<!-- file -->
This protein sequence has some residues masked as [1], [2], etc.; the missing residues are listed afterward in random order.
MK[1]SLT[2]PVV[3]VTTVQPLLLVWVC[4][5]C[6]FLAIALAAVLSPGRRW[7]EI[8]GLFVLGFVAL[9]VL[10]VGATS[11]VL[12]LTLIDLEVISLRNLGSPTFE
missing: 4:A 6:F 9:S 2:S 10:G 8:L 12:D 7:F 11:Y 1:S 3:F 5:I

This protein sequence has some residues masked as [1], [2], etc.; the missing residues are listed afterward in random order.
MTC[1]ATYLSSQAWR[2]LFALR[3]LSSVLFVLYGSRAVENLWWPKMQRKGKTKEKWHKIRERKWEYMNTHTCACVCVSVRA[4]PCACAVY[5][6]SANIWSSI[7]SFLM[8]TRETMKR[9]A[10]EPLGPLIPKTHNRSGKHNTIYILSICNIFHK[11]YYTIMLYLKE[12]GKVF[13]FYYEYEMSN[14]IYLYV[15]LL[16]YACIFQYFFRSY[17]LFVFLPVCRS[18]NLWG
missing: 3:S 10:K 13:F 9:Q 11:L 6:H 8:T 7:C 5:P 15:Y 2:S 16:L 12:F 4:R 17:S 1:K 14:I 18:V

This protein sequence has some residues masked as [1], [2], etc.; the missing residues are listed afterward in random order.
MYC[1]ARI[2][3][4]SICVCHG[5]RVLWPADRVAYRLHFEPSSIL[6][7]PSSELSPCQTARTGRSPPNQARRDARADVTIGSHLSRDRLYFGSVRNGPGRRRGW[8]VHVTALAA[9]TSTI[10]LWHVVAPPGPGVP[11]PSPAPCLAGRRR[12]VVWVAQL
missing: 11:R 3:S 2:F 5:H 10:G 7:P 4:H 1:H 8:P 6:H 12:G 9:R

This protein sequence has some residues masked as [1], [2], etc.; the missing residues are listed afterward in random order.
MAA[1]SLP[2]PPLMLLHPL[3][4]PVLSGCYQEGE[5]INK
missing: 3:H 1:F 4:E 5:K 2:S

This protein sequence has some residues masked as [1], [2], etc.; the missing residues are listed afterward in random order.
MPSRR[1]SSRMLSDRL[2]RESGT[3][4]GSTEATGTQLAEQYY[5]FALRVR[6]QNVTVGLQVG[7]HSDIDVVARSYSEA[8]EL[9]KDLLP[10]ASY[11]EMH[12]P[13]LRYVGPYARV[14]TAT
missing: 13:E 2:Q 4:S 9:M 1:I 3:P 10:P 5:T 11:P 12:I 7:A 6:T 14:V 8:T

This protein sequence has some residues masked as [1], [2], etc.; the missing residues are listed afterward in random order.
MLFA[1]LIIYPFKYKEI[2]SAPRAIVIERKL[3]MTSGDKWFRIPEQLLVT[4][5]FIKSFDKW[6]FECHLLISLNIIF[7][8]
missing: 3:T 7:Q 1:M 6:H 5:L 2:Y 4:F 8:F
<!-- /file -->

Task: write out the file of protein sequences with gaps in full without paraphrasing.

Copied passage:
This protein sequence has some residues masked as [1], [2], etc.; the missing residues are listed afterward in random order.
MK[1]SLT[2]PVV[3]VTTVQPLLLVWVC[4][5]C[6]FLAIALAAVLSPGRRW[7]EI[8]GLFVLGFVAL[9]VL[10]VGATS[11]VL[12]LTLIDLEVISLRNLGSPTFE
missing: 4:A 6:F 9:S 2:S 10:G 8:L 12:D 7:F 11:Y 1:S 3:F 5:I

This protein sequence has some residues masked as [1], [2], etc.; the missing residues are listed afterward in random order.
MTC[1]ATYLSSQAWR[2]LFALR[3]LSSVLFVLYGSRAVENLWWPKMQRKGKTKEKWHKIRERKWEYMNTHTCACVCVSVRA[4]PCACAVY[5][6]SANIWSSI[7]SFLM[8]TRETMKR[9]A[10]EPLGPLIPKTHNRSGKHNTIYILSICNIFHK[11]YYTIMLYLKE[12]GKVF[13]FYYEYEMSN[14]IYLYV[15]LL[16]YACIFQYFFRSY[17]LFVFLPVCRS[18]NLWG
missing: 3:S 10:K 13:F 9:Q 11:L 6:H 8:T 7:C 5:P 15:Y 2:S 16:L 12:F 4:R 17:S 1:K 14:I 18:V

This protein sequence has some residues masked as [1], [2], etc.; the missing residues are listed afterward in random order.
MYC[1]ARI[2][3][4]SICVCHG[5]RVLWPADRVAYRLHFEPSSIL[6][7]PSSELSPCQTARTGRSPPNQARRDARADVTIGSHLSRDRLYFGSVRNGPGRRRGW[8]VHVTALAA[9]TSTI[10]LWHVVAPPGPGVP[11]PSPAPCLAGRRR[12]VVWVAQL
missing: 11:R 3:S 2:F 5:H 10:G 7:P 4:H 1:H 8:P 6:H 12:G 9:R

This protein sequence has some residues masked as [1], [2], etc.; the missing residues are listed afterward in random order.
MAA[1]SLP[2]PPLMLLHPL[3][4]PVLSGCYQEGE[5]INK
missing: 3:H 1:F 4:E 5:K 2:S

This protein sequence has some residues masked as [1], [2], etc.; the missing residues are listed afterward in random order.
MPSRR[1]SSRMLSDRL[2]RESGT[3][4]GSTEATGTQLAEQYY[5]FALRVR[6]QNVTVGLQVG[7]HSDIDVVARSYSEA[8]EL[9]KDLLP[10]ASY[11]EMH[12]P[13]LRYVGPYARV[14]TAT
missing: 13:E 2:Q 4:S 9:M 1:I 3:P 10:P 5:T 11:P 12:I 7:A 6:T 14:V 8:T

This protein sequence has some residues masked as [1], [2], etc.; the missing residues are listed afterward in random order.
MLFA[1]LIIYPFKYKEI[2]SAPRAIVIERKL[3]MTSGDKWFRIPEQLLVT[4][5]FIKSFDKW[6]FECHLLISLNIIF[7][8]
missing: 3:T 7:Q 1:M 6:H 5:L 2:Y 4:F 8:F